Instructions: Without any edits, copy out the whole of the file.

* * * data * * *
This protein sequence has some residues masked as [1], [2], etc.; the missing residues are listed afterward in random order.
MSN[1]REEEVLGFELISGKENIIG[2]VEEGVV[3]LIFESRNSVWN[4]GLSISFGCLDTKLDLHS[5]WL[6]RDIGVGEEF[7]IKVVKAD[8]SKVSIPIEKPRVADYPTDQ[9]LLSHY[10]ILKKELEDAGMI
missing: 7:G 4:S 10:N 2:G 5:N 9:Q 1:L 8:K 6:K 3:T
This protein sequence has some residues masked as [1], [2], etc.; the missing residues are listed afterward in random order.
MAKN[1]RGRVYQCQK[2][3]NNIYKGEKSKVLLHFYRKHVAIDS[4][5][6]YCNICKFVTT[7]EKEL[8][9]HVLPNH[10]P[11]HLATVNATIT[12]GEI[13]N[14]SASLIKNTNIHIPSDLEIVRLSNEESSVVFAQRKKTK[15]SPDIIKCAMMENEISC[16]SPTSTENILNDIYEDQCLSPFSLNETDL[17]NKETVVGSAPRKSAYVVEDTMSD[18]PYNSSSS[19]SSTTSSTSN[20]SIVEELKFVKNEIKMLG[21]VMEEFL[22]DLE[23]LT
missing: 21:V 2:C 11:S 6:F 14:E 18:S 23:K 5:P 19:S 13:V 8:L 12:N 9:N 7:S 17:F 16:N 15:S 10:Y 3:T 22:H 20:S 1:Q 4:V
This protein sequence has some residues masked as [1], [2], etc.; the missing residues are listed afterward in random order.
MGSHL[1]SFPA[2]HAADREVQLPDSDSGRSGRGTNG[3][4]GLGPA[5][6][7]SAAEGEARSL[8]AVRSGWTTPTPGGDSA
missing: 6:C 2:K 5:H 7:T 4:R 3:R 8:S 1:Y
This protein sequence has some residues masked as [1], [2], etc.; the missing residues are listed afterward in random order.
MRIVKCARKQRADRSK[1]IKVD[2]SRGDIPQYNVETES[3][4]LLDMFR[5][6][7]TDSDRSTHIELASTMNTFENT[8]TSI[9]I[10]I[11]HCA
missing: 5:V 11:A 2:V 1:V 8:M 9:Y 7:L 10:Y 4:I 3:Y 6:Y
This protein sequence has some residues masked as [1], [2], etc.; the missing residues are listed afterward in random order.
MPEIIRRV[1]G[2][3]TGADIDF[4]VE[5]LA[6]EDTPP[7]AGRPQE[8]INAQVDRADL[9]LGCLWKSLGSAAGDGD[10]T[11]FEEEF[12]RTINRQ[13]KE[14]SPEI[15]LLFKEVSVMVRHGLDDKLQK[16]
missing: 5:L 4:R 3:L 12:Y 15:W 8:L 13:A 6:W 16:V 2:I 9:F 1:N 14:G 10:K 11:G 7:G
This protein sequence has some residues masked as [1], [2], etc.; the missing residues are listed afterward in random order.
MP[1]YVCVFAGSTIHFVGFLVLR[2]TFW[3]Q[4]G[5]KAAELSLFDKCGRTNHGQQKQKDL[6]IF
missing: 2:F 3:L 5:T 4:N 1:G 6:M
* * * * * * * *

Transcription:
This protein sequence has some residues masked as [1], [2], etc.; the missing residues are listed afterward in random order.
MSN[1]REEEVLGFELISGKENIIG[2]VEEGVV[3]LIFESRNSVWN[4]GLSISFGCLDTKLDLHS[5]WL[6]RDIGVGEEF[7]IKVVKAD[8]SKVSIPIEKPRVADYPTDQ[9]LLSHY[10]ILKKELEDAGMI
missing: 7:G 4:S 10:N 2:G 5:N 9:Q 1:L 8:K 6:K 3:T
This protein sequence has some residues masked as [1], [2], etc.; the missing residues are listed afterward in random order.
MAKN[1]RGRVYQCQK[2][3]NNIYKGEKSKVLLHFYRKHVAIDS[4][5][6]YCNICKFVTT[7]EKEL[8][9]HVLPNH[10]P[11]HLATVNATIT[12]GEI[13]N[14]SASLIKNTNIHIPSDLEIVRLSNEESSVVFAQRKKTK[15]SPDIIKCAMMENEISC[16]SPTSTENILNDIYEDQCLSPFSLNETDL[17]NKETVVGSAPRKSAYVVEDTMSD[18]PYNSSSS[19]SSTTSSTSN[20]SIVEELKFVKNEIKMLG[21]VMEEFL[22]DLE[23]LT
missing: 21:V 2:C 11:S 6:F 14:E 18:S 23:K 5:P 19:S 13:V 8:L 12:N 9:N 7:S 17:F 16:N 15:S 10:Y 3:T 22:H 20:S 1:Q 4:V
This protein sequence has some residues masked as [1], [2], etc.; the missing residues are listed afterward in random order.
MGSHL[1]SFPA[2]HAADREVQLPDSDSGRSGRGTNG[3][4]GLGPA[5][6][7]SAAEGEARSL[8]AVRSGWTTPTPGGDSA
missing: 6:C 2:K 5:H 7:T 4:R 3:R 8:S 1:Y
This protein sequence has some residues masked as [1], [2], etc.; the missing residues are listed afterward in random order.
MRIVKCARKQRADRSK[1]IKVD[2]SRGDIPQYNVETES[3][4]LLDMFR[5][6][7]TDSDRSTHIELASTMNTFENT[8]TSI[9]I[10]I[11]HCA
missing: 5:V 11:A 2:V 1:V 8:M 9:Y 7:L 10:Y 4:I 3:Y 6:Y
This protein sequence has some residues masked as [1], [2], etc.; the missing residues are listed afterward in random order.
MPEIIRRV[1]G[2][3]TGADIDF[4]VE[5]LA[6]EDTPP[7]AGRPQE[8]INAQVDRADL[9]LGCLWKSLGSAAGDGD[10]T[11]FEEEF[12]RTINRQ[13]KE[14]SPEI[15]LLFKEVSVMVRHGLDDKLQK[16]
missing: 5:L 4:R 3:L 12:Y 15:W 8:L 13:A 6:W 16:V 2:I 9:F 1:N 14:G 10:K 11:G 7:G
This protein sequence has some residues masked as [1], [2], etc.; the missing residues are listed afterward in random order.
MP[1]YVCVFAGSTIHFVGFLVLR[2]TFW[3]Q[4]G[5]KAAELSLFDKCGRTNHGQQKQKDL[6]IF
missing: 2:F 3:L 5:T 4:N 1:G 6:M